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Associated Press

April 21, 2021, 11:43 p.m. EDT

Asian markets bounce back after Wall Street’s advance

By Associated Press

BANGKOK — Asian shares were higher on Thursday after a broad advance on Wall Street led by technology companies and banks.

Japan’s Nikkei 225 index (NIKKEI:JP:NIK) added 2.1%. Toshiba Corp. (TKS:JP:6502) jumped 4% amid reports that Bain Capital may be considering an acquisition proposal as an earlier takeover bid by CVC Capital appears not to be progressing.

Hong Kong’s Hang Seng (HONG:HK:HSI) rose 0.5%. In Seoul, the Kospi (KOREA:KR:180721) also picked up 0.5%. Sydney’s S&P/ASX 200 (S&P:AU:XJO) gained 0.4%, while the Shanghai Composite index (SHG:CN:SHCOMP) was little changed. Shares also rose in Singapore (SES:SG:STI) , Taiwan (TAIWAN:TW:Y9999) and Indonesia (INDONESIA:ID:JAKIDX) .

On Wednesday, the S&P 500 (S&P:SPX) rose 0.9%, snapping a two-day slide, to close at 4,173.42. The Dow Jones Industrial Average (DOW:DJIA) gained 0.9% to 34,137.31. Both the S&P 500 and Dow hit all-time highs on Friday. The technology-heavy Nasdaq (NASDAQ:COMP) added 1.2% to 13,950.22.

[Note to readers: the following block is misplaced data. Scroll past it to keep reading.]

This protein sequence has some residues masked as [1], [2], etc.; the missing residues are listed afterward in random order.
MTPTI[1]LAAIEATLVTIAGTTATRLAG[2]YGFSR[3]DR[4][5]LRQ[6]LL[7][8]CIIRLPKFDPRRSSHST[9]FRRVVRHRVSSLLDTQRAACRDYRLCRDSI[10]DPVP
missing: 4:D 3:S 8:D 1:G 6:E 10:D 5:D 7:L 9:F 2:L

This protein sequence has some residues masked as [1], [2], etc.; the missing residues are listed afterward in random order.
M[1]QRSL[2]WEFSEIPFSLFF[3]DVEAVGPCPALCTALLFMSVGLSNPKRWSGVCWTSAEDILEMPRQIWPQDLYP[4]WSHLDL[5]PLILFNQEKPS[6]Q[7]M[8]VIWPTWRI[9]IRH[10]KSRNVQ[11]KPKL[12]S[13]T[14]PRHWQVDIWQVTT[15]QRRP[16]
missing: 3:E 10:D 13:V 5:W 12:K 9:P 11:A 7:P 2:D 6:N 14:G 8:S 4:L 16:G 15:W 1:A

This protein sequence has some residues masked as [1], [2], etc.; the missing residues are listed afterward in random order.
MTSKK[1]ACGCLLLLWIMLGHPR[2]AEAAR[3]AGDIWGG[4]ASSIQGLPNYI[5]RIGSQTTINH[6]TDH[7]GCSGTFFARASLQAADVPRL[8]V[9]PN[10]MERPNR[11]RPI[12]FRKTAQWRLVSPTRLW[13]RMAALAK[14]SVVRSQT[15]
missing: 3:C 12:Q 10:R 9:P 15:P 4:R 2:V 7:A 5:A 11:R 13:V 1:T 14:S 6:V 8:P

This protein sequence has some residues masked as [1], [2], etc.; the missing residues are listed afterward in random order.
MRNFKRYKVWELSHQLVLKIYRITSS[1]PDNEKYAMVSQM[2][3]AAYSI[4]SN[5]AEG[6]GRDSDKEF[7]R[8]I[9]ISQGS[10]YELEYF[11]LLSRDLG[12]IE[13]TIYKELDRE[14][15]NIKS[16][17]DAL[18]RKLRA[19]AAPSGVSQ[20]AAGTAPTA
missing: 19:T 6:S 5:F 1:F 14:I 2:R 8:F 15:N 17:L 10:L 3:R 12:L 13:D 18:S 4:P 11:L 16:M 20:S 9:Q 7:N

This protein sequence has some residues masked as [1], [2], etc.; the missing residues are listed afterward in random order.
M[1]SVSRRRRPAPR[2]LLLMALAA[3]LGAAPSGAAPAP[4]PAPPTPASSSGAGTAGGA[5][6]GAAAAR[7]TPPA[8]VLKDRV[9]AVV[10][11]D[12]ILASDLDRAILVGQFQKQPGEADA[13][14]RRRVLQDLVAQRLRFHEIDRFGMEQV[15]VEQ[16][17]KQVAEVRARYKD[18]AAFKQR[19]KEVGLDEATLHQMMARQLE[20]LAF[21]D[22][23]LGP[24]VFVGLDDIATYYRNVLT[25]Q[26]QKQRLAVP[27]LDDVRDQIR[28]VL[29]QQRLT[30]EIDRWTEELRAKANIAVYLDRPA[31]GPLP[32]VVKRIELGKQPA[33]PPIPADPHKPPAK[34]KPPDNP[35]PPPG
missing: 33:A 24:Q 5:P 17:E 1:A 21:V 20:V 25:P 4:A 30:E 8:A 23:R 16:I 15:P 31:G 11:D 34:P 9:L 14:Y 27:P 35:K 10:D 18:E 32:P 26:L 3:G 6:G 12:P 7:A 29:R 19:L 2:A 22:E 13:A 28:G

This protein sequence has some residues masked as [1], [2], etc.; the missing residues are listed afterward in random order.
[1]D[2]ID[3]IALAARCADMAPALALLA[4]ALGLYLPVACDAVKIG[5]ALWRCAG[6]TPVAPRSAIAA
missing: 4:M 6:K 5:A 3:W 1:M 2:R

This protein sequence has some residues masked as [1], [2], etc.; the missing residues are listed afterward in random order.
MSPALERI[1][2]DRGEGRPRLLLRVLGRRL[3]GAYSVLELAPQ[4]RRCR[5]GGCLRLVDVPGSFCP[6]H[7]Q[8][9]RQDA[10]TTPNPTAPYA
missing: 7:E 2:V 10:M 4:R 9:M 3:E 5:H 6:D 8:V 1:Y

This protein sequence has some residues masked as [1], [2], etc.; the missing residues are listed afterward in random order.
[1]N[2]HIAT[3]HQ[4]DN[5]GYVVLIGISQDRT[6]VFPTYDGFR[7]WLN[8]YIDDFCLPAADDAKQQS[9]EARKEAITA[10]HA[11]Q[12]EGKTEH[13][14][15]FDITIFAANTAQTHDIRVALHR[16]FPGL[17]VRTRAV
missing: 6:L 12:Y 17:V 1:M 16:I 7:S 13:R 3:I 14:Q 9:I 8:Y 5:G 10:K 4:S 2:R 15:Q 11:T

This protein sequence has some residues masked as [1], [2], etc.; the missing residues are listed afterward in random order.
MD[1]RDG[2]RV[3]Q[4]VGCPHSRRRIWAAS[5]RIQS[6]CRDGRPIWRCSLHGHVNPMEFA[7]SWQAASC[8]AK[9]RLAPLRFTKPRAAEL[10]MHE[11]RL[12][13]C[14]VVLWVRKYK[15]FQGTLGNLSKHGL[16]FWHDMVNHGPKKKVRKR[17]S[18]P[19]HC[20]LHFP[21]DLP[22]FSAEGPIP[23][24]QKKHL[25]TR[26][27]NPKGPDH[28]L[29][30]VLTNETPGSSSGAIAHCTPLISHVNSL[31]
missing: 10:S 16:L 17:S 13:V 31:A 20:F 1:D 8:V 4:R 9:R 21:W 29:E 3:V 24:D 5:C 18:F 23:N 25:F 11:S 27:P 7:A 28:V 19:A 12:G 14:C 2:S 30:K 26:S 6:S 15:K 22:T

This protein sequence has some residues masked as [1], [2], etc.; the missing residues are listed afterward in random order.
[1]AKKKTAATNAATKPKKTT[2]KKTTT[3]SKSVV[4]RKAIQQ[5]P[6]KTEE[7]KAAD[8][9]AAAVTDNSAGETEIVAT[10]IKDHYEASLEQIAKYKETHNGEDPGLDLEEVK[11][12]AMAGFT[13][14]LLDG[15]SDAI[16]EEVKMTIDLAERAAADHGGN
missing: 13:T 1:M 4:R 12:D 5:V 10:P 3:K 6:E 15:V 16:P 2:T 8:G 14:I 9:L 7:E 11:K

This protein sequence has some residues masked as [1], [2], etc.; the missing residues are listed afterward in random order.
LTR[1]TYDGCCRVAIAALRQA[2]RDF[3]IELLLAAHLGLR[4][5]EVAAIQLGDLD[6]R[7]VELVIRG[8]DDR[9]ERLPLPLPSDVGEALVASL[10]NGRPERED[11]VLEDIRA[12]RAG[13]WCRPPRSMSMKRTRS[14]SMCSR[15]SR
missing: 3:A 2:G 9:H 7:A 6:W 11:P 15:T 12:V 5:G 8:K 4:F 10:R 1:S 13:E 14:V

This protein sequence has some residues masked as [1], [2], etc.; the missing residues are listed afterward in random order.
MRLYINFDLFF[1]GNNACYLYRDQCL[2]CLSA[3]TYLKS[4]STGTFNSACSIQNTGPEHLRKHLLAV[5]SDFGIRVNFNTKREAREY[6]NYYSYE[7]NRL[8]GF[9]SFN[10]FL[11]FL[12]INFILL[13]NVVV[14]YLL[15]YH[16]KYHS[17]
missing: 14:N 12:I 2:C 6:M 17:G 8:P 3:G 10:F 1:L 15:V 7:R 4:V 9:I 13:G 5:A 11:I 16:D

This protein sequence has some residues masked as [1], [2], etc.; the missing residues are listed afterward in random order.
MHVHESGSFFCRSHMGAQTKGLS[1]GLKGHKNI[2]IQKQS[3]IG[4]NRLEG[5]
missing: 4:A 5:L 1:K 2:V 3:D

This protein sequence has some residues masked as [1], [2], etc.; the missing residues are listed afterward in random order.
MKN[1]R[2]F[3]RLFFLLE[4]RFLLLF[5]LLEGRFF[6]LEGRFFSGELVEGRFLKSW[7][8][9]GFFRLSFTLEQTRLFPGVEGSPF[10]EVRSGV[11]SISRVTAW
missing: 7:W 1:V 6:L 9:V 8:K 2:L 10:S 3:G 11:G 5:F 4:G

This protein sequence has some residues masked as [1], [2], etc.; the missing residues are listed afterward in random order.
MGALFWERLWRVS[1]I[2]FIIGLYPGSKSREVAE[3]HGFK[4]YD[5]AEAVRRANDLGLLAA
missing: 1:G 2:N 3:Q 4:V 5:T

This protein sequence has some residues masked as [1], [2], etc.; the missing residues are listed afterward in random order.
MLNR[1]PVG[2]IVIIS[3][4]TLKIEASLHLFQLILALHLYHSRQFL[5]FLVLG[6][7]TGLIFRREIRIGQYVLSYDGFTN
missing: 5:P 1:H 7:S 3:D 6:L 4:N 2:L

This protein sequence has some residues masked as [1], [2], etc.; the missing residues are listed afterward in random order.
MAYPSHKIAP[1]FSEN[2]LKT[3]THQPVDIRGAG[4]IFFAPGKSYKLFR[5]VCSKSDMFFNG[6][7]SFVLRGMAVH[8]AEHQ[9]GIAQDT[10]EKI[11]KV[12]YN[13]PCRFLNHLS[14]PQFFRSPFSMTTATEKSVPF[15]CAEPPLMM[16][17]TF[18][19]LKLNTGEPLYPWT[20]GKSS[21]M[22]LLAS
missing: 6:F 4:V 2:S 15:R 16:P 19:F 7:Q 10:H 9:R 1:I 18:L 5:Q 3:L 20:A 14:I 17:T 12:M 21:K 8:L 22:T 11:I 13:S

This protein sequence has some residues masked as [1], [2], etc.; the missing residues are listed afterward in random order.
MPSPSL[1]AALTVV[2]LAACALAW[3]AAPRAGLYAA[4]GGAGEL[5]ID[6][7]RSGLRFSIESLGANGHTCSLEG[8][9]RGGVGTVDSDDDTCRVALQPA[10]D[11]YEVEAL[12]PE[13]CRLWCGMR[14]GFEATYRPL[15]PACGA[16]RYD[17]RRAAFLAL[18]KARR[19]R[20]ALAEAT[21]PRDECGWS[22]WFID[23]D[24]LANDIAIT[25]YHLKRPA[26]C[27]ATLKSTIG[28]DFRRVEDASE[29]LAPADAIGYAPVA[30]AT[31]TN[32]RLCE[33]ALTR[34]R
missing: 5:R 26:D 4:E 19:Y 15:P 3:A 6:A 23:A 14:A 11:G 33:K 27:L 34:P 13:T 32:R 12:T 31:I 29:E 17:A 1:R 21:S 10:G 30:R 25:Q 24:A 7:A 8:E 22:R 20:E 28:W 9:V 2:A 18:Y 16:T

Investors are weighing company earnings reports while keeping an eye on bond yields, which eased lower. The yield on the 10-year Treasury slipped to 1.54% from 1.56%.

Much of the market’s focus over the next two weeks will be on individual companies and the outcome of their quarterly results. About 80 members of the S&P 500 are due to report results this week, as well as one out of every three members of the Dow. On average, analysts expect quarterly profits across the S&P 500 to climb 24% from a year earlier, according to FactSet.

“Those companies that meet or beat on revenue and paint a nice picture for the rest of the year are being rewarded,” said J.J. Kinahan, chief strategist with TD Ameritrade. “When a railroad company is saying we really see improvement for the second half of the year, that’s a really good sign.”

Investors are looking to justify the market’s advance this year, despite the lingering pandemic and higher-than-normal unemployment. There are also signs of COVID infections increasing outside the U.S. in major economies such as  India  and  Brazil  once again.

In other trading, U.S. benchmark crude oil shed 50 cents to $60.85 per barrel in electronic trading on the New York Mercantile Exchange. It lost $1.32 to $61.35 per barrel on Wednesday.

Brent crude , the international standard, declined 46 cents to $64.86 per barrel.

The U.S. dollar (XTUP:USDJPY) slipped to 108.00 Japanese yen from 108.08 yen.

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